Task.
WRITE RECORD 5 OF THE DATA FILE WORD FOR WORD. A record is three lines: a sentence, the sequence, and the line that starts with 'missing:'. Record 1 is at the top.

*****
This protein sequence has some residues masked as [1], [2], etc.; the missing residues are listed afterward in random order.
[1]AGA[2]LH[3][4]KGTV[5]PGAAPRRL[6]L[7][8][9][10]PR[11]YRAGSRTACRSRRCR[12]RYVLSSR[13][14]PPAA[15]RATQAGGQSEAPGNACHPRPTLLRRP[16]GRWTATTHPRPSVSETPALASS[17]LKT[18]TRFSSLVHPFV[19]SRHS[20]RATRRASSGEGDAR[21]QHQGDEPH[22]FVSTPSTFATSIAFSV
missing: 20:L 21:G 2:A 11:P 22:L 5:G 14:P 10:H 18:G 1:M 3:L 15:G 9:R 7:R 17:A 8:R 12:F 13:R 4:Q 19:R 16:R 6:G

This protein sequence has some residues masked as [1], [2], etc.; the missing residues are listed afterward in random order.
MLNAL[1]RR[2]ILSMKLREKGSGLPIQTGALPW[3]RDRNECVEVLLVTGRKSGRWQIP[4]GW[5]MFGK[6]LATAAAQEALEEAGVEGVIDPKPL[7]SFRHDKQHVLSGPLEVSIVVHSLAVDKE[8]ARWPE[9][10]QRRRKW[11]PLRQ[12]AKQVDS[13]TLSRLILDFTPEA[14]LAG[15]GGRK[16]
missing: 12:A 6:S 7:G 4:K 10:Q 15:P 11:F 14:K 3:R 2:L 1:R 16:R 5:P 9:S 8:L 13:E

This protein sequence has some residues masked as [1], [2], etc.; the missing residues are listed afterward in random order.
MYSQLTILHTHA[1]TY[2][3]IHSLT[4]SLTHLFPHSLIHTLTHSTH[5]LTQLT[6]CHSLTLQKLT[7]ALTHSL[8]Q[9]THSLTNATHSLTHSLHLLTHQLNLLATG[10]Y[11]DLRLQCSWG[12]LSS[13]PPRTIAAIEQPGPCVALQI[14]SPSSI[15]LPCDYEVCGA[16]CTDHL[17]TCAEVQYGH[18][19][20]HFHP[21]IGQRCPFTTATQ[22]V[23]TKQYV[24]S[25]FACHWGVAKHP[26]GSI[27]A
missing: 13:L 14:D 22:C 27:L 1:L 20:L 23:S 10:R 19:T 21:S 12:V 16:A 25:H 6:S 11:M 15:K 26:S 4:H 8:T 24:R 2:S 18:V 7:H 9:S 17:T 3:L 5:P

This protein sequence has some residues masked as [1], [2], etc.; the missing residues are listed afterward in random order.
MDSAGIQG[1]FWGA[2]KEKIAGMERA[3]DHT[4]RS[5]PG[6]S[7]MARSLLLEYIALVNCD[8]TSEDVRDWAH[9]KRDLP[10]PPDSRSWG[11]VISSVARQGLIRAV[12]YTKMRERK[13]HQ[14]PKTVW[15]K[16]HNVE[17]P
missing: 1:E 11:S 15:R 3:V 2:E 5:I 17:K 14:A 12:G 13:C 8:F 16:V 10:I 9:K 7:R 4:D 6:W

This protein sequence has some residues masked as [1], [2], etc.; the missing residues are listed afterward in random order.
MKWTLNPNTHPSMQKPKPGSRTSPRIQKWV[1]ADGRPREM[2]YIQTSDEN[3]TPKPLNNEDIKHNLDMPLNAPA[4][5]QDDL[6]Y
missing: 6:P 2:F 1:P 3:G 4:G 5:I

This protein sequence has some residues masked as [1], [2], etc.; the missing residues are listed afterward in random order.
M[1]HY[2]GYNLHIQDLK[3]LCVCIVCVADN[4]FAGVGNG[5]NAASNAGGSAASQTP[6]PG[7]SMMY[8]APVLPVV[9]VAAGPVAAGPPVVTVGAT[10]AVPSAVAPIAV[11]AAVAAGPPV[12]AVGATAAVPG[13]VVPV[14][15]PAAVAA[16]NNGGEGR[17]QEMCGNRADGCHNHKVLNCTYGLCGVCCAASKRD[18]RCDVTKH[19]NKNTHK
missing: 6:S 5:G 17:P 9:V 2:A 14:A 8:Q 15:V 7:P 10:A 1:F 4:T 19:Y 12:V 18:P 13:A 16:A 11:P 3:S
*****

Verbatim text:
This protein sequence has some residues masked as [1], [2], etc.; the missing residues are listed afterward in random order.
MKWTLNPNTHPSMQKPKPGSRTSPRIQKWV[1]ADGRPREM[2]YIQTSDEN[3]TPKPLNNEDIKHNLDMPLNAPA[4][5]QDDL[6]Y
missing: 6:P 2:F 1:P 3:G 4:G 5:I